Review: The Moonlandingz surpass all expectations at Hare & Hounds

  • The Moonlandingz played the Hare & Hounds on 28th March in support of latest release Interplanetary Class Classics
  • Rebecca Taylor’s vocals shone among a busy performance
  • Support was provided by Goat Girl

Should you believe the press that surrounds their debut album, The Moonlandingz are a “fictional band” blinked into reality by little more than force of will. This itself should make it difficult for them to headline the Hare & Hounds, but allow me to explain….

In their initial inception Johnny Rocket and The Moonlandingz were created as broad brush characters to support the narrative arc of Johnny Rocket, Narcissist & Music Machine… I’m Your Biggest Fan, an album released by Eccentronic Research Council back in 2015. The album, featured guest appearances from Lias and Saul from Fat White Family and long spoken word monologues delivered by actress Maxine Peake. The songs on this album charted The Moonlandingz progress as they played tiny, stinking venues in the north of England and gradually wove a compelling tale of obsession, inflated egos and chip suppers. They were set against a backdrop of creepy circus music and lush analogue synth lines. Everyone was happy.

The Moonlandingz at Hare & Hounds, BirminghamThe Moonlandingz

Most recently however, the fictional band gained a new lease of life, propelled by a loose group of collaborators which include members of Fat White Family, Slow Club, Eccentronic Research Council and most notably Randy Jones from the village people. It is this line up, which claims responsibility for their excellent, recent release Interplanetary Class Classics. An album packed full of sleaze ball glam stompers, recorded at Sean Lennon’s Studio in upstate New York.

Up to speed? Good. Fictional or not, tonight the band are in fine form.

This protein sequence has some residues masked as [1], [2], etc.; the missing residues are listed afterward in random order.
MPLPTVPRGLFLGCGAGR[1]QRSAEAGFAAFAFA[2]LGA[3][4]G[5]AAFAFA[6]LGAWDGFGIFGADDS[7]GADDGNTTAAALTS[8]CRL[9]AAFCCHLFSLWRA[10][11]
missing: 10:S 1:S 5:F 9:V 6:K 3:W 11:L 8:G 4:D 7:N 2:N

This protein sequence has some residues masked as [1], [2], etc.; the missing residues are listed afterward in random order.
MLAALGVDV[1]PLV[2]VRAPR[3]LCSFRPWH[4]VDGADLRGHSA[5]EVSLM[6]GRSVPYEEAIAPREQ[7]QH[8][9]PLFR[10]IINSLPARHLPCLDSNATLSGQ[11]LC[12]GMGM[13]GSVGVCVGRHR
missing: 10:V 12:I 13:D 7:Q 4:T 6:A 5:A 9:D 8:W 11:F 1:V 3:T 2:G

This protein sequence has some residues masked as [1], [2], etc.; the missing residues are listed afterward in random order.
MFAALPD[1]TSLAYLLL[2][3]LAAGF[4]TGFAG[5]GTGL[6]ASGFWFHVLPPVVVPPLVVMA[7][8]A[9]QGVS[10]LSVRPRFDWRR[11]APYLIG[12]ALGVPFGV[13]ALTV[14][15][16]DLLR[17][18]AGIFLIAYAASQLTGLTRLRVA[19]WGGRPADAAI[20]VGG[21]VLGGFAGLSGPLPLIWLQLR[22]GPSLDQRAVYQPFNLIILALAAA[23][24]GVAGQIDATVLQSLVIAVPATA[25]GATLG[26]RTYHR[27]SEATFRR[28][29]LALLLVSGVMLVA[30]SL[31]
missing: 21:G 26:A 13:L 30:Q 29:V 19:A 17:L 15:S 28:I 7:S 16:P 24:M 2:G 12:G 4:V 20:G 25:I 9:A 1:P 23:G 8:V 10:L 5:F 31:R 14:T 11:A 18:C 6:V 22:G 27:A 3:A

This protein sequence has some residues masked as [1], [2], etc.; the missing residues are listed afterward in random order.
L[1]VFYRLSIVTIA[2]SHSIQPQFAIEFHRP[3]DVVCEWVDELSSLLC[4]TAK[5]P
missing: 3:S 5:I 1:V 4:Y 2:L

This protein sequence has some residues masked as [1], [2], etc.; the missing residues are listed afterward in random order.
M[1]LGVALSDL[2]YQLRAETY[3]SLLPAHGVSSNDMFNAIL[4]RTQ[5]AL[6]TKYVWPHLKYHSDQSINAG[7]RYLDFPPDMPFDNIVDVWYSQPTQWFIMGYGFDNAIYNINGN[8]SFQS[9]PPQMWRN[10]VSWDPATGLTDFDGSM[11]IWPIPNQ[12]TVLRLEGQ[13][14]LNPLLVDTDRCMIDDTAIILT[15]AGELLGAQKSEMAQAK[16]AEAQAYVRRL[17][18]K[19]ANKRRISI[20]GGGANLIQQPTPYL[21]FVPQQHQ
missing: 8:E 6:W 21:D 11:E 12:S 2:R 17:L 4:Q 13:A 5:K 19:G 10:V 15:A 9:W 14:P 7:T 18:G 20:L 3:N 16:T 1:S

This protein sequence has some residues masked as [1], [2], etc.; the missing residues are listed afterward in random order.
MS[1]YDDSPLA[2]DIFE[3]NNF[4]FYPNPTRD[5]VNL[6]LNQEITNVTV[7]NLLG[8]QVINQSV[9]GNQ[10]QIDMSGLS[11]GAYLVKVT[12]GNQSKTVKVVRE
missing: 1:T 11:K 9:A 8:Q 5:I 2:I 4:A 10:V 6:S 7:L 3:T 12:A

The Moonlandingz at Hare & Hounds, BirminghamThe Moonlandingz

They scream, yell and croon their way through a 45 minute set at breakneck speed, clearly influenced heavily by garage punk heroes such as The Stooges and The Cramps. The interplay between musicians is staggering and the stage presence of all involved is magnetic. In particular Rebecca Taylor’s vocals shine, adding a soulful new lease of life to older track ‘Black Hans’ and stealing the show from a frantic Lias who remains in character as Johnny Rocket throughout tonight’s performance. All too soon, the distorted vocals give way to a haunted house jumble of synth loops and they are gone.

Support comes from Goat Girl who work hard to drag the spirit of early 90’s girl punk into 2017. Angry slurred vocals contrast against bright insistent lead lines and wildly unbalanced time signatures. Staggering towards their allotted time, their final song implodes in a fog of chainsaw guitars. All of this is much more charming than it sounds.

Photographs by Henry Calvert

Nick Owen

An avid follower of the Birmingham music scene who enjoys strong black coffee, and staring at pictures of cats on the internet.
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Nick Owen

An avid follower of the Birmingham music scene who enjoys strong black coffee, and staring at pictures of cats on the internet.

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